A related injustice is being addressed as governments and institutions remove grotesque monuments to the likes of Robert E. Lee and John C. Calhoun, militant defenders of slavery. But this must be seen as merely the first of two necessary acts. The second is to elevate African American history and heroes to their proper public place, recognizing their role at the very center of American history and their long, lonely struggle to realize this country’s most hallowed ideals.
One should not have to seek out a destination like the Smithsonian’s National Museum of African American History and Culture to encounter this history; monuments to African American individuals and their causes should pepper city streets and the halls of power like Confederate statues once did.
The generally unfamiliar story of Charles Deslondes would be a good place to begin, and there is an embarrassment of other possibilities as well. Black soldiers fought in the American Revolution. Black residents rebelled for their freedom in early New York. And enslaved people played a decisive but largely unrecognized role in the victory of the North in the Civil War.
These are not the fruits of new discovery. Gen. Ulysses S. Grant himself recognized how Black fighters had courageously tipped the balance against the South, at precisely the moment when Northern whites were chafing loudly about the cost to them of fighting for universal freedom. “The problem is solved,” he wrote, as freedmen poured into the Union Army late in the war. “The Negro is a man, a soldier, a hero.”
The call to incorporate African Americans into the heart of our national story, though old, remains stubbornly unfulfilled. One finds expression of its early roots in the correspondence on slavery of Thomas Jefferson and a freeborn Black man named Benjamin Banneker. African Americans carried this call forward in the next century, as when James Forten, Richard Allen and other Philadelphians wrote that “our ancestors (not of choice) were the first successful cultivators of the wilds of America” and their descendants were therefore entitled “to participate in the blessings of her luxuriant soil.”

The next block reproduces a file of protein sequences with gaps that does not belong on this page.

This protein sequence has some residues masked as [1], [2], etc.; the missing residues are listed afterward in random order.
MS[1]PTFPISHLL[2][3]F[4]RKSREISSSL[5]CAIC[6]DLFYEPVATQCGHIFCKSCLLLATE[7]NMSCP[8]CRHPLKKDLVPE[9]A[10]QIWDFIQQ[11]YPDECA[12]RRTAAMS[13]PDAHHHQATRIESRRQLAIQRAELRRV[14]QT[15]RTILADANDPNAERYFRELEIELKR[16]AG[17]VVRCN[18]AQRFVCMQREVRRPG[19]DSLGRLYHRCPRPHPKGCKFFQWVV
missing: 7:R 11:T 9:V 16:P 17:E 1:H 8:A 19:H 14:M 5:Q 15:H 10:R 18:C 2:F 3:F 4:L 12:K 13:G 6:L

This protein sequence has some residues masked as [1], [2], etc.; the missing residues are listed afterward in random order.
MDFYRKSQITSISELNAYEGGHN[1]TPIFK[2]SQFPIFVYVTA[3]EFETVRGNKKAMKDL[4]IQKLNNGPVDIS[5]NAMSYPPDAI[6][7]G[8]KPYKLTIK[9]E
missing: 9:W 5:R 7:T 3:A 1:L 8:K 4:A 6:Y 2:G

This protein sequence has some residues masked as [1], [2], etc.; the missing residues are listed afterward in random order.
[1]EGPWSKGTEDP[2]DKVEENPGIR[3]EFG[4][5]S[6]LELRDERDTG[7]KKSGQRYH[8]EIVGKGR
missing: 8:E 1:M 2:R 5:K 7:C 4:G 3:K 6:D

Roughly a century later, in 1924, the Black scholar W.E.B. Du Bois called for recognition that “it was black labor that established the modern world commerce which began first as a commerce in the bodies of the slaves themselves.” In the 1960s, the Black historian Benjamin Quarles wrote that “if in the eyes of the world today the United States stands for man’s right to be free, certainly no group in this country has sounded this viewpoint more consistently than the Negro.”
Restorative messages like these are winning grudging acceptance in our history books. Now it is time for them to be reflected in our parks and other public places as monuments for all to see.
Howard W. French, a professor of journalism at Columbia University, is the author most recently of "Born in Blackness: Africa, Africans, and the Making of the Modern World, 1471 to the Second World War."
This story originally appeared in Los Angeles Times.